TO go down the rocky steps just a few feet from the house to the Sea of Galilee, the path that peter and Jesus may had taken many a time, and to the fisherman's boat being rocked away by the lapping of gentle waves somewhere down there. 
TO see Jesus approached Matthew while he was collecting taxes at a certain spot in Capernaum, and hear him say “Follow me.” 
TO stroll the Garden of Gethsemane and yearn with all my heart I was the Shepard of Jesus' garden, where ancient olive tree roots date 1,000 to 2,000 years and where Jesus agony settled humanity's fate.  It was in Gethsemane that “the Lord... laid on him the iniquity of us all” (Isaiah 53:6).  There [God’s Son] bore all my guilt, this through grace can be believed; but the horrors which He felt are too vast to be conceived. None can penetrate through thee, doleful, dark Gethsemane! None can penetrate through thee, doleful, dark Gethsemane
Then I'm Mary Magdalene at the tomb of her Lord.  Now Mary stood outside the tomb crying. As she wept.  I too wept, but it was a different kind of tears.  “Woman, why are you crying?” , The two angels in white, seated where Jesus’ body had been asked her.  “They have taken my Lord away,” she said, “and I don’t know where they have put him.” I cried not out of the sense of losing Jesus, but on his victory over death.  His tomb is empty.  He is not here! What miracle, what sign is this that tells of death and terror past?  Look up my soul, and faith take root and grow: My Lord and Savior lives! I know . . . I know. 
TO find Jesus in the faces of the natives and believe I had found Him.
TO see and walk ancient places where the skeletons of biblical cities still stands today for whomever wants to see, and believe.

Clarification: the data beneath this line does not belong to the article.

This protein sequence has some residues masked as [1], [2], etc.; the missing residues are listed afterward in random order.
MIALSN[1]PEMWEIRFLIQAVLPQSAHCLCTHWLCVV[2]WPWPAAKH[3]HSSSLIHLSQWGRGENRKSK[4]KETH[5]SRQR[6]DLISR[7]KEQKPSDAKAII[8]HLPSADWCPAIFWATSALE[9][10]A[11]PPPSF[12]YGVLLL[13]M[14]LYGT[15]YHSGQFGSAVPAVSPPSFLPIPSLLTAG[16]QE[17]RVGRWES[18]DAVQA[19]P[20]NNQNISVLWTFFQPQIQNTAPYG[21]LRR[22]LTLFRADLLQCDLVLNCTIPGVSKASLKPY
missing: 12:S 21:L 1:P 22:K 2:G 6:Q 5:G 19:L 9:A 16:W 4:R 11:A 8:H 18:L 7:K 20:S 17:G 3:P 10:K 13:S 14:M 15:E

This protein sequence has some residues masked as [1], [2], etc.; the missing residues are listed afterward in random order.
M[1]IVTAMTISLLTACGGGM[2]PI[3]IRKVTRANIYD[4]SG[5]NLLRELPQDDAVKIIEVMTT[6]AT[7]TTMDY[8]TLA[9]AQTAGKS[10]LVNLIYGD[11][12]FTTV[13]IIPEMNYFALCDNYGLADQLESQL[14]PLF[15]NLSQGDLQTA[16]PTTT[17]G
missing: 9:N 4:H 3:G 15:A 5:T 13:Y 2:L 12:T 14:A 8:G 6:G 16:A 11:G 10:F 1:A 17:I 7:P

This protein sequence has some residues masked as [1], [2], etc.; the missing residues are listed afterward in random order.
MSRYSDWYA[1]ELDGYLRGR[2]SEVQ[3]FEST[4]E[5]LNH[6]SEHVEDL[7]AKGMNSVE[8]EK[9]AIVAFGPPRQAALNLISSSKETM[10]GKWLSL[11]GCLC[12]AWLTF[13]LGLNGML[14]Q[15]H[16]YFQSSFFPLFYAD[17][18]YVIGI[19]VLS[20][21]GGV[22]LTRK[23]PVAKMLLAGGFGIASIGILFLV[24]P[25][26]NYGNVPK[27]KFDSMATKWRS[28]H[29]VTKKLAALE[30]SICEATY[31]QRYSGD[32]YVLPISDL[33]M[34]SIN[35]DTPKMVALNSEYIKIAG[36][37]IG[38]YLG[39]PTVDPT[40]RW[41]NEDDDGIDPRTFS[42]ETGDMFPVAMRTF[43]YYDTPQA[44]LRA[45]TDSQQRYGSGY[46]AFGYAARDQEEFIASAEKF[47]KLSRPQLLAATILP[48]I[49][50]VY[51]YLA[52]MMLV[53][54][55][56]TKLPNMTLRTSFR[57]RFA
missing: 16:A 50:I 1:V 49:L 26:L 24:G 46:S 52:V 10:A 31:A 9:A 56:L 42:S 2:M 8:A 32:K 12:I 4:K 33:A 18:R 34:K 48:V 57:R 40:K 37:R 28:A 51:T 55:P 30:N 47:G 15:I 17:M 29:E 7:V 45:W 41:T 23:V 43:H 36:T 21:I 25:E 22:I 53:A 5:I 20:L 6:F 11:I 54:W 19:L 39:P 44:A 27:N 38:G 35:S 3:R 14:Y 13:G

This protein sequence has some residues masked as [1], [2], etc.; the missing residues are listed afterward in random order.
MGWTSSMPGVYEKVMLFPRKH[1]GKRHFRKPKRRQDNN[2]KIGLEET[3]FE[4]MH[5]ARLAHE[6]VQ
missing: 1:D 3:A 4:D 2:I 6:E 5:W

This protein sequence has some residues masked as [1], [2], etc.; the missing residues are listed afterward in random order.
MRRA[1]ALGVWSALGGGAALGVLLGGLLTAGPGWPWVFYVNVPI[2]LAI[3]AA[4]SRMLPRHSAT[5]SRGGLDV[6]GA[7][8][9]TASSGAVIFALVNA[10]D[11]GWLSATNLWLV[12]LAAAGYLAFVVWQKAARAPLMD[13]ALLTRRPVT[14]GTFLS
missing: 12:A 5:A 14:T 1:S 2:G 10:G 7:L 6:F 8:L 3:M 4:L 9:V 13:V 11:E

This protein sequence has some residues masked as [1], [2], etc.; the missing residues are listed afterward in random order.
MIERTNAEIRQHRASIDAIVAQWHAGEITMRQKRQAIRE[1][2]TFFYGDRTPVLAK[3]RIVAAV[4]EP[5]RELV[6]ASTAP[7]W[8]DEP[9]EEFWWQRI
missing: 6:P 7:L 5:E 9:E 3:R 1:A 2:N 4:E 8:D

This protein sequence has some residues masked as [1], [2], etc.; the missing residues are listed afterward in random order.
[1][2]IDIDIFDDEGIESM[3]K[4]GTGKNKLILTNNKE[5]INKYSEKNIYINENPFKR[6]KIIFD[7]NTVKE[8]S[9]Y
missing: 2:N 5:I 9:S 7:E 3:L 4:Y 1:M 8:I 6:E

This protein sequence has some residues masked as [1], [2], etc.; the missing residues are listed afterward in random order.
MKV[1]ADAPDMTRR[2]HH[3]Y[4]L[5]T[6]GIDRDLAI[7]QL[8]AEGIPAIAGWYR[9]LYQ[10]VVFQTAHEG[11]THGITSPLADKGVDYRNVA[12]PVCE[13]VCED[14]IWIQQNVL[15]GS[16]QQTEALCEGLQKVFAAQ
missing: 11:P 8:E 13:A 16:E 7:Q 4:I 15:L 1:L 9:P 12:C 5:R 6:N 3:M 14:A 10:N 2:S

TO meet people you never knew they existed and strengthen bonds between old friends. 
TO listen to your husband speak on the Beatitudes before our group on that same mountain overlooking the Galilee Sea, just as Jesus did long ago before him and imagining the multitudes climbing up the slopes in masses as they were looking for the Christ under the same heat we endured and the same blue skies.
TO stand in front of what was the courtyard of the high priest Caiaphas where Peter denied Jesus and hear a rooster from a neighboring house craw right at that precise moment.  And I'm transported to that terrible night as I sat in front of the fire by Peter and the servant girl who saw him seated there in the firelight and upon looking closely at him had said, "This man was with him." But he denied it. "Woman, I don't know him," he said.
TO see the steps that Jesus trod on the evening of his arrest—the stepped street which in ancient times would have descended from Mount Zion to the Kidron.
TO eat wonderful Middle East and Mediterranean food, wear beautiful lacey veils and dazzle in long sequin skirts in streets where the unusual is the norm. 
To listen to the Shofar calling for the beginning of another Sabbath, to sing and dance with the woman of Israel by the Wailing Wall and rest assured that the Messiah had already come, gone and is soon to come again. 

So many wonderful, inspiring, precious memories were made these past few weeks.  I am forever grateful for another dream come true.  My heart is overflowing with thanksgiving and praises.  Visiting Christ's land while on earth and trotting the places where he once lived and performed his miracles is yet another miracle in the live of those who can experience it.   

I am now back to my little world and our quiet country everyday life.  There are things happening in my life right now concerning my ageing parents that are pressing on my heart with force, but I have brought with me a renewed faith, and I'm placing my trust and cares on the hands of that very Jesus who once lived on earth and was raised from his tomb to remind us that all is well.  It is well... it is well with my soul...